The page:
Time filter

Source Type

South Africa

Bekker A.,University of Cape Town | Bekker A.,Stellenbosch University | Cloete T.J.,University of Cape Town | Chinsamy-Turan A.,Private Bag X3 | And 3 more authors.
Materials Science and Engineering C | Year: 2014

Cortical bone is a visco-elastic material which implies that strain rate will affect its response. Although the Split-Hopkinson Pressure Bar is an accepted technique for determining the dynamic compressive properties of cortical bone it has been shown that the strain rate of compression does not remain constant throughout the duration of a classical experiment with a uniform striker. This raises concerns as to the measurement of smeared responses. This paper presents a shaped striker technique whereby the incident pulse can be shaped to attain a constant strain rate experiment for bovine bone. Shaped strikers offer benefits such as re-usability and increased test repeatability. A comparison of the stress-strain-strain rate responses attained through classical and constant strain rate experiments shows that the shape of the stress-strain curves from conventional experiments is adversely affected in the portion where the strain rate varies. The dynamic response corridors for the two tests are similar, however the ultimate properties are affected. It is concluded that the strain rate history should be presented with dynamic stress-strain responses since the instantaneous strain rate is a likely contributor to potential constitutive models. © 2014 Elsevier B.V. All rights reserved.

De Vos A.,Private Bag X3 | O'Riain M.J.,Private Bag X3
Behavioral Ecology | Year: 2013

The selfish herd hypothesis predicts that animals can reduce their relative predation risk by moving toward their neighbors. However, several computer simulation studies have found that smaller herds, rather than large, compact aggregations form when animals move in this manner and that larger herds are only achieved by following more complex movement rules, thought to be unrealistic for real biological systems. Despite much theoretical work, predictions on how animals move to reduce their predation risk have seldom been tested in natural systems. Here we investigate the movement patterns of fur seals (Arctocephalus pusillus pusillus) within 7 groups as they move through a zone of high risk to the relative safety of their foraging grounds. We assess different movement rules against all the individuals in the study and identify whether such an individual's movement at a snapshot in time plausibly reflects a follow (1) of a rule or not (0). Our results suggest that seals traversing high predation risk areas use simple movement rules, rather than complex averaging rules, to reduce their domains of danger. Simple movement rules that serve to decrease an individual seals' domain of danger resulted in the formation of compact groups as predicted by the selfish herd hypothesis. Importantly, individuals dropped these simple movement rules where predation risk is low, which coincided with a reduction in mean group compaction. Despite our small sample size, our results provide empirical support for the central predictions of the selfish herd hypothesis. © 2012 The Author.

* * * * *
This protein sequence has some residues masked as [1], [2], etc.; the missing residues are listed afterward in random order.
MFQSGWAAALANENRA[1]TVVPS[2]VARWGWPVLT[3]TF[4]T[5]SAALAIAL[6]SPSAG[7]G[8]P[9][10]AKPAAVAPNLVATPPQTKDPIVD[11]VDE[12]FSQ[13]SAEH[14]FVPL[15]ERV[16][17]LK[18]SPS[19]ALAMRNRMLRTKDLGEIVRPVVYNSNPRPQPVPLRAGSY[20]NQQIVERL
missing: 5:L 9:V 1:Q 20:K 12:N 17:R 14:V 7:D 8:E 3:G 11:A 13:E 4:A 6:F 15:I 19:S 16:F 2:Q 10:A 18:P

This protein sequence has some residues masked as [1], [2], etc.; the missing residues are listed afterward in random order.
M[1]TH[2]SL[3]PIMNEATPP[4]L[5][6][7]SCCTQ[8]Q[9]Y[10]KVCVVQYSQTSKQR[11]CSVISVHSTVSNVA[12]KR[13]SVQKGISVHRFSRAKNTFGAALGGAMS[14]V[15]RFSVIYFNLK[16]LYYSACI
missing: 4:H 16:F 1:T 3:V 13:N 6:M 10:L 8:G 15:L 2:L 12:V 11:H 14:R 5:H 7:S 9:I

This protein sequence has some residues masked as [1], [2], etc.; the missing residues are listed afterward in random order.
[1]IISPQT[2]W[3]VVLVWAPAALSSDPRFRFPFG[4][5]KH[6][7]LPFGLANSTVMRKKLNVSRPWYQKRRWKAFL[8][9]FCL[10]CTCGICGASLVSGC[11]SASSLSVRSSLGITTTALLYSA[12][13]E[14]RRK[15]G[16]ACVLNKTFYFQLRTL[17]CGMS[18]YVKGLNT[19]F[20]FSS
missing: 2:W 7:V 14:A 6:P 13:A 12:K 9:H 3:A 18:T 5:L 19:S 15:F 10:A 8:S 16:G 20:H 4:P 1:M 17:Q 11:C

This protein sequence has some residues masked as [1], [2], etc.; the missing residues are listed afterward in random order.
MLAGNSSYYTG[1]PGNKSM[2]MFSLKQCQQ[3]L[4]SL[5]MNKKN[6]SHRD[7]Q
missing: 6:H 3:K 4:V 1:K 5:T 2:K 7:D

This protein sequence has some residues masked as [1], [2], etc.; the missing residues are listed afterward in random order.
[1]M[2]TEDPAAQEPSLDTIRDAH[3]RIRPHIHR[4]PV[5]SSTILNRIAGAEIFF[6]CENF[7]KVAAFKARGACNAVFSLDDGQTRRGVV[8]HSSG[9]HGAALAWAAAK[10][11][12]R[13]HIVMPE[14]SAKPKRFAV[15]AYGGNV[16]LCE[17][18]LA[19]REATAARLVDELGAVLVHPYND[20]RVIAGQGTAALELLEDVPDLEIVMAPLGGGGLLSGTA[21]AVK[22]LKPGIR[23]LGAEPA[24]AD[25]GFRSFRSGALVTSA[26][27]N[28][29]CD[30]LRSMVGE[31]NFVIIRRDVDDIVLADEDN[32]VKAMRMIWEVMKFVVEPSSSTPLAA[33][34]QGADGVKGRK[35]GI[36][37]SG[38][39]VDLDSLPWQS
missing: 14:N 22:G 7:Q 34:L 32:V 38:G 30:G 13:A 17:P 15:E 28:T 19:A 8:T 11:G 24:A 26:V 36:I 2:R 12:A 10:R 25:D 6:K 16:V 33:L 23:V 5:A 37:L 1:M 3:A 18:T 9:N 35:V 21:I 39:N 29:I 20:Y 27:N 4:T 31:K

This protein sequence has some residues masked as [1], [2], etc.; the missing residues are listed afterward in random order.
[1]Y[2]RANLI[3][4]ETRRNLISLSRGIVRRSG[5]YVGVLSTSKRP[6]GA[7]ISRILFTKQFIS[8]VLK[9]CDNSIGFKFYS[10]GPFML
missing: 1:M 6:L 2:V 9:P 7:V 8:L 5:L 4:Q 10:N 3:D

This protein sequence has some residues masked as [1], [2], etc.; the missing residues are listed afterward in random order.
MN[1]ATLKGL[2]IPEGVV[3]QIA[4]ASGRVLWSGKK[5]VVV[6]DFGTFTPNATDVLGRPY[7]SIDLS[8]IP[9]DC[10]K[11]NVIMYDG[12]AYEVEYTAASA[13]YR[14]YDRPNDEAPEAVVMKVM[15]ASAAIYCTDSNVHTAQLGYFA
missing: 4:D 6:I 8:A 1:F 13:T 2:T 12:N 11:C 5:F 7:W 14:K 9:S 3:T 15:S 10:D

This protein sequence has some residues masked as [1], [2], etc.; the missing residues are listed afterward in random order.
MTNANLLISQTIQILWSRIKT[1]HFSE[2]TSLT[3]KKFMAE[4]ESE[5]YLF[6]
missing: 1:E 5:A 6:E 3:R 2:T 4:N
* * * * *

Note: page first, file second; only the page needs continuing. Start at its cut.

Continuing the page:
De Vos A.,Private Bag X3 | Justin O'Riain M.,Private Bag X3 | Meyer M.A.,Branch Oceans and Coasts | Kotze P.G.H.,Branch Oceans and Coasts | Kock A.A.,Private Bag X3
Marine Mammal Science | Year: 2015

The marked differences in predation risk posed by white sharks (Carcarodon carcarias) at island rookeries of Cape fur seals (Arctocephalus pusillus pusillus) offer a quasi-experimental design within a natural system for exploring how prey adjust their behavior in response to temporal variation in predation risk. Here we compare movement of juvenile and adult Cape fur seals at a high risk (Seal Island) and low risk (Egg Island) rookery. We further compare juveniles and adults at Seal Island in low and high risk seasons and at low and high risk times of day within those seasons. Adult fur seals at Seal Island avoided traversing the zone of high white shark predation risk during the high risk period (0700-0959) in the season of high risk (winter), but not during the low risk season (summer). By contrast, adult fur seals at Egg Island showed no temporal discretion in either season. Unlike juvenile fur seals at Egg Island, juveniles at Seal Island adjusted their temporal movement patterns to more closely mimic adult seal movement patterns. This suggests that exposure to predators is the primary driver of temporal adjustments to movement by prey species commuting from a central place. © 2015 Society for Marine Mammalogy.

Discover hidden collaborations